Referring now to FIGS. 2 and 3 of the drawings, the stitcher 100 comprises a stitcher head 101, a reel 102 (FIG. 1) from which wire W is supplied via a dancer (not shown) to the head 101 and an active clincher 201. The head 101 includes a wire advancing and cutting mechanism generally indicated at 103 for presenting lengths of cut wire to the stitcher head, an anvil 104 for supporting the wire, a former 105 including two elements at opposite sides respectively of the driver for forming the wire into a generally U-shape about the anvil and a driver 106 for driving the formed staple through the set SS. The clincher 201 comprises a clincher housing 202 having a clamping surface 203 by which a set SS may be clamped against the underside of the stitcher head 101 and containing clinch ears 204 arranged to receive and act upon staple legs driven through the set and into the housing through a slot in the surface 203.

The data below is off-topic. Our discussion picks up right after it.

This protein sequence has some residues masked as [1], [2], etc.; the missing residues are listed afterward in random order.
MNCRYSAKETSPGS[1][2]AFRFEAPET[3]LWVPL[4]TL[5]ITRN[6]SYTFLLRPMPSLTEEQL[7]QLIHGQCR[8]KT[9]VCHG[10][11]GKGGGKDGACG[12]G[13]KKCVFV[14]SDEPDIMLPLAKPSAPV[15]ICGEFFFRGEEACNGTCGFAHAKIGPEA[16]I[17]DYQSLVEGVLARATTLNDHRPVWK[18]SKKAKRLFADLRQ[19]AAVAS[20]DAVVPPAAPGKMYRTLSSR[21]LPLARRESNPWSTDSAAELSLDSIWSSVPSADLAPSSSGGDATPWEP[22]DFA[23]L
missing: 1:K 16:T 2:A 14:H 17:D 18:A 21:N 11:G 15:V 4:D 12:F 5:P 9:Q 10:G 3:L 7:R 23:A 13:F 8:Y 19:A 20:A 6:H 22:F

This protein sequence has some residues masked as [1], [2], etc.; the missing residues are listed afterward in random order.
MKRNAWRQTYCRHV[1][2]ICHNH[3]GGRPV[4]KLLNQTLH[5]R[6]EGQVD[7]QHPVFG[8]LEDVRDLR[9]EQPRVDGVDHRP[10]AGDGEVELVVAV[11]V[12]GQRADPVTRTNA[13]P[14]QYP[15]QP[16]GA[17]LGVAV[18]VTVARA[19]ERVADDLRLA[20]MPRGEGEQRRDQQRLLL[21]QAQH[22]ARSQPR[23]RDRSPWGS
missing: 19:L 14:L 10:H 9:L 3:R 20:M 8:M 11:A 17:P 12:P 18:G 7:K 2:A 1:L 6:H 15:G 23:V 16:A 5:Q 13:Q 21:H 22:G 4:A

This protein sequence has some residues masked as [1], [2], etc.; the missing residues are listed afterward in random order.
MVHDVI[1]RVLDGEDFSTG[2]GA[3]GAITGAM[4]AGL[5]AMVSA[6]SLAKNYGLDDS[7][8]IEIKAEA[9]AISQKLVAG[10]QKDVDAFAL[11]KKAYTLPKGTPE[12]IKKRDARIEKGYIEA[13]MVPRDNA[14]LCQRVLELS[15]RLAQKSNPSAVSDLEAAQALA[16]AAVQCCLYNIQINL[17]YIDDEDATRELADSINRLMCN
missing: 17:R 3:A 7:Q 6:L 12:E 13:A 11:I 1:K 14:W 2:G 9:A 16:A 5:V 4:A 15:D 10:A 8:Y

In FIG. 2, the clincher 201 is shown in its operative position with a set SS positioned against the head 101 which is fixed in position above the compiler tray. It will be understood, however, that during compilation of the set, the clincher is lowered so that the clamping surface 203 is below the support surface 72 of tray 71. During a stitching operation the clincher 201 is raised to lift the set SS against the underside of the head 101 and clamp it in position. Variations in set thickness are accommodated by the drive mechanism 210 by which the clincher housing is raised to lift the set against the underside of the stitcher head and clamp it into position to receive a stitch. This mechanism comprises a force applying ring 205 which lifts the housing via a compression spring 206, being moved through a fixed distance by a lever 207 (see FIG. 4). The spring 206 is positioned between the force applying ring 205 and a shoulder 208 and the lever 207 which is arranged to pivot about axis 209 is actuated by a cam (not shown) which acts on its free end 207a. As shown in FIG. 4 the other end of the lever is bifurcated to form a yoke 207b which is pivotally connected to the force ring 205. The clincher housing 202 is supported and guided by a pair of arms 211 pivotally connected between the housing and the frame of the stitcher. The mechanism 210 in addition to accommodating varying set thicknesses, varies the clamping pressure applied to the set as a function of set thickness. Thus, the thinner the set the less the compression of spring 206 and the less the clamping force applied. The clincher ears 204 are positioned in fixed relation to the housing 202 so that they are always presented to the set in the same relation regardless of the set thickness. The wire advancing and cutting mechanism 103 comprises movable wire advancing and cutter blocks 120, 121 and an inhibitor member 124 positioned by the clincher 201 in dependence on the thickness of the set of sheets SS. The blocks 120, 121 include wire diodes 122, 123 which grip the wire only against movement relative to the respective block in the direction opposite the wire advancing direction. Thus, the diodes grip the wire when the blocks are moved to the left but allow each block to be moved to the right along the wire while the other block holds the wire. At the start of a wire feed cycle, the blocks 120 and 121 are positioned as shown in dotted lines in FIG. 2. To feed the wire W, the advancing block 120 is moved to the left, its diode 122 gripping the wire, to advance the wire past the rest or start-of-cycle position of the cutter 125 by a distance made up of a constant (crown length plus twice clinch length) plus the set thickness and the cutter block is retracted from its rest position by a distance equal to the set thickness. These movements and thus the length of wire W presented to the stitcher head 101 for severing by the cutter 125 are determined by the inhibitor member 124 which limits the movement of the blocks 120, 121, according to the thickness of the set. The blocks 120, 121 are shown in full lines in their final positions at the end of a wire advancing movement. As the mechanism recycles to its start position (which takes place at the end of the complete stitching cycle) the cutter block 121 returns to its rest position pulling the wire with it--so that the wire end is always in the same position at the start of a feed cycle -and the advancing block 120 traverses back along the wire to its rest position.